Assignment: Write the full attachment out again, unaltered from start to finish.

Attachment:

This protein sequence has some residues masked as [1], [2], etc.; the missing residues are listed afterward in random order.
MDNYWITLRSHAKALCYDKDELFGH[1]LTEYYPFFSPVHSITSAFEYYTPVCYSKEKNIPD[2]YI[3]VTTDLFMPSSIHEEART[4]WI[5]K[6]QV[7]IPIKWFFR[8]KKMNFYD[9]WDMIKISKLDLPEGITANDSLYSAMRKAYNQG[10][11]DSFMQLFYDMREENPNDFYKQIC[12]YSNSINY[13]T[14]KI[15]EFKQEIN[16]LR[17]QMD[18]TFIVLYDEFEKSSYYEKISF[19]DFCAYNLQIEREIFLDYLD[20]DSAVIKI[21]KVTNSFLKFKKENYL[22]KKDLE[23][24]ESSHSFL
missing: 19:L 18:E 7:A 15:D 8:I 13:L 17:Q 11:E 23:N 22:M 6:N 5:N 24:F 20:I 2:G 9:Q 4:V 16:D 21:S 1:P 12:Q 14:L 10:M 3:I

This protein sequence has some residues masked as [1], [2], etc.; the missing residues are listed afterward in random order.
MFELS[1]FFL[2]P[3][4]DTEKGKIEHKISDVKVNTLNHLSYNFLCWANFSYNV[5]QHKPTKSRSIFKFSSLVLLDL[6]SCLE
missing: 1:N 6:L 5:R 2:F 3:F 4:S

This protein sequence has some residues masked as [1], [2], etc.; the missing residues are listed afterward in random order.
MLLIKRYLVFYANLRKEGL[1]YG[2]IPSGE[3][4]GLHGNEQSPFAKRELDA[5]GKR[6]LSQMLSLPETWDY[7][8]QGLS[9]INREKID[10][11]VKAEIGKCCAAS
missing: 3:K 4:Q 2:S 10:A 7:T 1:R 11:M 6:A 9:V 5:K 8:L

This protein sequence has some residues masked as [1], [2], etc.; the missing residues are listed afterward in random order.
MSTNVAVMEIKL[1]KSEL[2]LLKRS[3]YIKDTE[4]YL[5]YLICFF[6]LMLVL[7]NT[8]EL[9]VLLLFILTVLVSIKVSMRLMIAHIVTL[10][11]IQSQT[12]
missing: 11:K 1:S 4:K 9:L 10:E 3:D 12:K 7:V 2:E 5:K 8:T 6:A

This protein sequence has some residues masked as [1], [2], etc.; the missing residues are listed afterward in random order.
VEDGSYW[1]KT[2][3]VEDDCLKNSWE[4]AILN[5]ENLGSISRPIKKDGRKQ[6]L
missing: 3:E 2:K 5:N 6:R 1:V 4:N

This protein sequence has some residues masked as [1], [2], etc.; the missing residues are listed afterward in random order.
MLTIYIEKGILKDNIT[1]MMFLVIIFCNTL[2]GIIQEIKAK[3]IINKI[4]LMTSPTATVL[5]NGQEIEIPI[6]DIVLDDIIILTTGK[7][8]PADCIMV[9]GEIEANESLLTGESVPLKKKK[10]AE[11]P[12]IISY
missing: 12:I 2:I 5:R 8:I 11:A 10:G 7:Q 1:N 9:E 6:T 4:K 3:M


This protein sequence has some residues masked as [1], [2], etc.; the missing residues are listed afterward in random order.
MDNYWITLRSHAKALCYDKDELFGH[1]LTEYYPFFSPVHSITSAFEYYTPVCYSKEKNIPD[2]YI[3]VTTDLFMPSSIHEEART[4]WI[5]K[6]QV[7]IPIKWFFR[8]KKMNFYD[9]WDMIKISKLDLPEGITANDSLYSAMRKAYNQG[10][11]DSFMQLFYDMREENPNDFYKQIC[12]YSNSINY[13]T[14]KI[15]EFKQEIN[16]LR[17]QMD[18]TFIVLYDEFEKSSYYEKISF[19]DFCAYNLQIEREIFLDYLD[20]DSAVIKI[21]KVTNSFLKFKKENYL[22]KKDLE[23][24]ESSHSFL
missing: 19:L 18:E 7:A 15:D 8:I 13:L 17:Q 11:E 23:N 22:M 6:N 5:N 24:F 20:I 2:G 9:Q 4:V 16:D 21:S 1:P 12:Q 14:L 10:M 3:I

This protein sequence has some residues masked as [1], [2], etc.; the missing residues are listed afterward in random order.
MFELS[1]FFL[2]P[3][4]DTEKGKIEHKISDVKVNTLNHLSYNFLCWANFSYNV[5]QHKPTKSRSIFKFSSLVLLDL[6]SCLE
missing: 1:N 6:L 5:R 2:F 3:F 4:S

This protein sequence has some residues masked as [1], [2], etc.; the missing residues are listed afterward in random order.
MLLIKRYLVFYANLRKEGL[1]YG[2]IPSGE[3][4]GLHGNEQSPFAKRELDA[5]GKR[6]LSQMLSLPETWDY[7][8]QGLS[9]INREKID[10][11]VKAEIGKCCAAS
missing: 3:K 4:Q 2:S 10:A 7:T 1:R 11:M 6:A 9:V 5:K 8:L

This protein sequence has some residues masked as [1], [2], etc.; the missing residues are listed afterward in random order.
MSTNVAVMEIKL[1]KSEL[2]LLKRS[3]YIKDTE[4]YL[5]YLICFF[6]LMLVL[7]NT[8]EL[9]VLLLFILTVLVSIKVSMRLMIAHIVTL[10][11]IQSQT[12]
missing: 11:K 1:S 4:K 9:L 10:E 3:D 12:K 7:V 2:E 5:K 8:T 6:A

This protein sequence has some residues masked as [1], [2], etc.; the missing residues are listed afterward in random order.
VEDGSYW[1]KT[2][3]VEDDCLKNSWE[4]AILN[5]ENLGSISRPIKKDGRKQ[6]L
missing: 3:E 2:K 5:N 6:R 1:V 4:N

This protein sequence has some residues masked as [1], [2], etc.; the missing residues are listed afterward in random order.
MLTIYIEKGILKDNIT[1]MMFLVIIFCNTL[2]GIIQEIKAK[3]IINKI[4]LMTSPTATVL[5]NGQEIEIPI[6]DIVLDDIIILTTGK[7][8]PADCIMV[9]GEIEANESLLTGESVPLKKKK[10]AE[11]P[12]IISY
missing: 12:I 2:I 5:R 8:I 11:A 10:G 7:Q 1:N 9:E 6:T 4:K 3:M